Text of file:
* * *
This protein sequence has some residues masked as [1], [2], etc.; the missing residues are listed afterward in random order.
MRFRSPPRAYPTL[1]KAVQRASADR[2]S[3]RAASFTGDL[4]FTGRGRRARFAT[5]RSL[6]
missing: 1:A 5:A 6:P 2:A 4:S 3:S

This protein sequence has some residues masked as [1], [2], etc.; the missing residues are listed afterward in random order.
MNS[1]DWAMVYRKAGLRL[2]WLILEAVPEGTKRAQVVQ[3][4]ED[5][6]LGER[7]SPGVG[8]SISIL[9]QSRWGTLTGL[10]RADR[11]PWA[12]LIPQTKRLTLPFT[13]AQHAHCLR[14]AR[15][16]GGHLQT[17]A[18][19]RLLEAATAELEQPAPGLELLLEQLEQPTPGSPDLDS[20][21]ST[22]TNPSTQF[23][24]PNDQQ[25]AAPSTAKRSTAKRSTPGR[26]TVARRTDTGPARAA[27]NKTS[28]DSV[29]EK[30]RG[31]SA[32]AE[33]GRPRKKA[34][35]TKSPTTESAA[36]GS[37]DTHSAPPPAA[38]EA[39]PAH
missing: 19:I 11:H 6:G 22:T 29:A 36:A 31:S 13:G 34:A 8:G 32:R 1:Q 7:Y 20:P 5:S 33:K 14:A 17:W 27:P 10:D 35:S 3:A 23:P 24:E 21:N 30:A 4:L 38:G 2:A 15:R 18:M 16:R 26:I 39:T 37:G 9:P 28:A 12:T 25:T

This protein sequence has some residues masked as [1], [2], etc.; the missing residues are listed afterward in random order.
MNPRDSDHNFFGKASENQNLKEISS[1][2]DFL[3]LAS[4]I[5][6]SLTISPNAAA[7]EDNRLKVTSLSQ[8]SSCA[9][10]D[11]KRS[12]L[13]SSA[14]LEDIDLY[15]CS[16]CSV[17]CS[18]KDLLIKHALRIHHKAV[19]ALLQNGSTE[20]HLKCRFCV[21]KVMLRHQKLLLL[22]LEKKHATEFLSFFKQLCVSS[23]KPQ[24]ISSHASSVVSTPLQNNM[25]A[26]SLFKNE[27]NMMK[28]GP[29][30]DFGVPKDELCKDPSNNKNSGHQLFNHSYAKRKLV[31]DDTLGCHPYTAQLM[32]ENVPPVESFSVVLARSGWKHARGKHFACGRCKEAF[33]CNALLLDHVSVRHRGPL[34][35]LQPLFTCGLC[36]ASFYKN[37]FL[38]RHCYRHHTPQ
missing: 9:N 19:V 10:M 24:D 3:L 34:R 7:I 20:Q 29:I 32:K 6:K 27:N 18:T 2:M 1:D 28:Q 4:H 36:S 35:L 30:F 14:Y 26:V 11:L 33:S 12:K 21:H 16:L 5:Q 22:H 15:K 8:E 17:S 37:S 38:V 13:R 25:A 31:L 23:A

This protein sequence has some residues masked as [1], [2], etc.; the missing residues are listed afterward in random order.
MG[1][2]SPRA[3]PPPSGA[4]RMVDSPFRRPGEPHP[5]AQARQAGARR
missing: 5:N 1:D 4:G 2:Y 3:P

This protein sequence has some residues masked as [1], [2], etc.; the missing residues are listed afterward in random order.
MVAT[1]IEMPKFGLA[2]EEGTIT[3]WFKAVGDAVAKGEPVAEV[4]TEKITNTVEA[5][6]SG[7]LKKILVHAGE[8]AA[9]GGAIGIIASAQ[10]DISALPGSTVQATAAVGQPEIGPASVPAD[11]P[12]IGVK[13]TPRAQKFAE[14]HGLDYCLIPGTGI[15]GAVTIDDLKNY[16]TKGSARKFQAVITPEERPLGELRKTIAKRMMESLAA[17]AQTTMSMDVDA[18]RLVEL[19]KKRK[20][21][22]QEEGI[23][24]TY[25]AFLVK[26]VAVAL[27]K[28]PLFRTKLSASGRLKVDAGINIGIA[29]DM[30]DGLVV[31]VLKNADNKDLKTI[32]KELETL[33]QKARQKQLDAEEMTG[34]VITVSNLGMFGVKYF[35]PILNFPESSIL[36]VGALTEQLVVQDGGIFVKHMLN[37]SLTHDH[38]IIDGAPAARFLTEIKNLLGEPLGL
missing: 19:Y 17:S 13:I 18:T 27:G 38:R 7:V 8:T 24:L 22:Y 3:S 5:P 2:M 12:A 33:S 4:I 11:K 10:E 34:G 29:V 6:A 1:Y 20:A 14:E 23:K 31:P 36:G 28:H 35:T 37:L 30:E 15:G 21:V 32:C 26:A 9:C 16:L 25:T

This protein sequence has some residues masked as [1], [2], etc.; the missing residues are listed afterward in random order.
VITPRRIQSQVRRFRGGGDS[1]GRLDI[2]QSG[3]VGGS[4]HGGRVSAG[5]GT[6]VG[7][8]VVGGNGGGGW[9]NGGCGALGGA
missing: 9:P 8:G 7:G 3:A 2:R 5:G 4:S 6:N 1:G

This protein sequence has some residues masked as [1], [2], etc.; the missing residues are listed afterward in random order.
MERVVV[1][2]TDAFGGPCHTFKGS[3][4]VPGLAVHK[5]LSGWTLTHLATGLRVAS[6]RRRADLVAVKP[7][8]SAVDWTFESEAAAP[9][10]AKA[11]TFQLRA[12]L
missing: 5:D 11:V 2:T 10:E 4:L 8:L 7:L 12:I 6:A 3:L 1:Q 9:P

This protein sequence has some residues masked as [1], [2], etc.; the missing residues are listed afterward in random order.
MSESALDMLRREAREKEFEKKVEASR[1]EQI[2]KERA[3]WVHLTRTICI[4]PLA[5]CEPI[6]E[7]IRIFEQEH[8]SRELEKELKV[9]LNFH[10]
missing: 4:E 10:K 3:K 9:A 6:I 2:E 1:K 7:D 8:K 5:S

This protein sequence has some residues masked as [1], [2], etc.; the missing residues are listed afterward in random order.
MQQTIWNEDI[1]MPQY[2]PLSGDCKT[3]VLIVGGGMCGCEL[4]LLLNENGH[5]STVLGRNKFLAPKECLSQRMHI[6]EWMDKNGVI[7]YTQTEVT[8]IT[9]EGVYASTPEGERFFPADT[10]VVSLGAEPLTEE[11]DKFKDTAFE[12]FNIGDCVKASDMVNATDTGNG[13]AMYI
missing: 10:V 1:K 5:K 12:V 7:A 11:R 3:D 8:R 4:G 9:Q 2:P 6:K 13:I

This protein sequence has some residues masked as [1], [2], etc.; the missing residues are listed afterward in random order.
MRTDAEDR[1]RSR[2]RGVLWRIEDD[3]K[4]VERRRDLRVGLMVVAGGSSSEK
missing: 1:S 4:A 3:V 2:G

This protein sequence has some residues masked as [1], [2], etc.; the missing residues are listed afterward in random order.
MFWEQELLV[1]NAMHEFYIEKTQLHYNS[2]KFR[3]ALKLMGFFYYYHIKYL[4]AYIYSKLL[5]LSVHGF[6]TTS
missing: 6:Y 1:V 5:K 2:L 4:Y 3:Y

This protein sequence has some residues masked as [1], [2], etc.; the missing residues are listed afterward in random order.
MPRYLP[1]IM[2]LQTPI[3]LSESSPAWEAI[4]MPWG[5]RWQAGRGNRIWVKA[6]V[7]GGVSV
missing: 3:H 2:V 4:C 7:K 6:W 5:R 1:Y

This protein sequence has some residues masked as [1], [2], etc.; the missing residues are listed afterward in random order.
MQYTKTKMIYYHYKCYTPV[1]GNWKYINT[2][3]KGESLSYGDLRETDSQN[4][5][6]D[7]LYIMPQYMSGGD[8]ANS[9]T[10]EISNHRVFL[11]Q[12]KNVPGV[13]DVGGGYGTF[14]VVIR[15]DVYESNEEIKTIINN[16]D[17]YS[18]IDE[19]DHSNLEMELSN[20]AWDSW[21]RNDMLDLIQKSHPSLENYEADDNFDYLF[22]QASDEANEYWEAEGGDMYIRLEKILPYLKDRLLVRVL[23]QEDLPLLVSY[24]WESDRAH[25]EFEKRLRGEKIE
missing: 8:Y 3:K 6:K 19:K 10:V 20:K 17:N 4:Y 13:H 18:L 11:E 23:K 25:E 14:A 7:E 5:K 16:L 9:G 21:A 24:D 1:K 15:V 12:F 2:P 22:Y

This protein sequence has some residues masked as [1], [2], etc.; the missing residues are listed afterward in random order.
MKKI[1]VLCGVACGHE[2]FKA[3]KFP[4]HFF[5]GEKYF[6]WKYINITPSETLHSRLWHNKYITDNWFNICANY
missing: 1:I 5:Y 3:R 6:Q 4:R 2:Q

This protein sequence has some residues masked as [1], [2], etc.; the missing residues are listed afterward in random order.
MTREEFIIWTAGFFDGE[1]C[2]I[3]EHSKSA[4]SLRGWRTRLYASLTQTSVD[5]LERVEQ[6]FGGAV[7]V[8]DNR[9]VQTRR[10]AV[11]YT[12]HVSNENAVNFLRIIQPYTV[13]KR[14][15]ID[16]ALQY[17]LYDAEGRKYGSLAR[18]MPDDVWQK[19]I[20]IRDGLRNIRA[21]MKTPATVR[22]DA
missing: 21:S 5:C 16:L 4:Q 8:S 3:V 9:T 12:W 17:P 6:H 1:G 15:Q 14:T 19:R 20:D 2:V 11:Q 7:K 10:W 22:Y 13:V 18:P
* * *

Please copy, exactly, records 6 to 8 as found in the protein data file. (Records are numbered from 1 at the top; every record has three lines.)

This protein sequence has some residues masked as [1], [2], etc.; the missing residues are listed afterward in random order.
VITPRRIQSQVRRFRGGGDS[1]GRLDI[2]QSG[3]VGGS[4]HGGRVSAG[5]GT[6]VG[7][8]VVGGNGGGGW[9]NGGCGALGGA
missing: 9:P 8:G 7:G 3:A 2:R 5:G 4:S 6:N 1:G

This protein sequence has some residues masked as [1], [2], etc.; the missing residues are listed afterward in random order.
MERVVV[1][2]TDAFGGPCHTFKGS[3][4]VPGLAVHK[5]LSGWTLTHLATGLRVAS[6]RRRADLVAVKP[7][8]SAVDWTFESEAAAP[9][10]AKA[11]TFQLRA[12]L
missing: 5:D 11:V 2:T 10:E 4:L 8:L 7:L 12:I 6:A 3:L 1:Q 9:P

This protein sequence has some residues masked as [1], [2], etc.; the missing residues are listed afterward in random order.
MSESALDMLRREAREKEFEKKVEASR[1]EQI[2]KERA[3]WVHLTRTICI[4]PLA[5]CEPI[6]E[7]IRIFEQEH[8]SRELEKELKV[9]LNFH[10]
missing: 4:E 10:K 3:K 9:A 6:I 2:E 1:K 7:D 8:K 5:S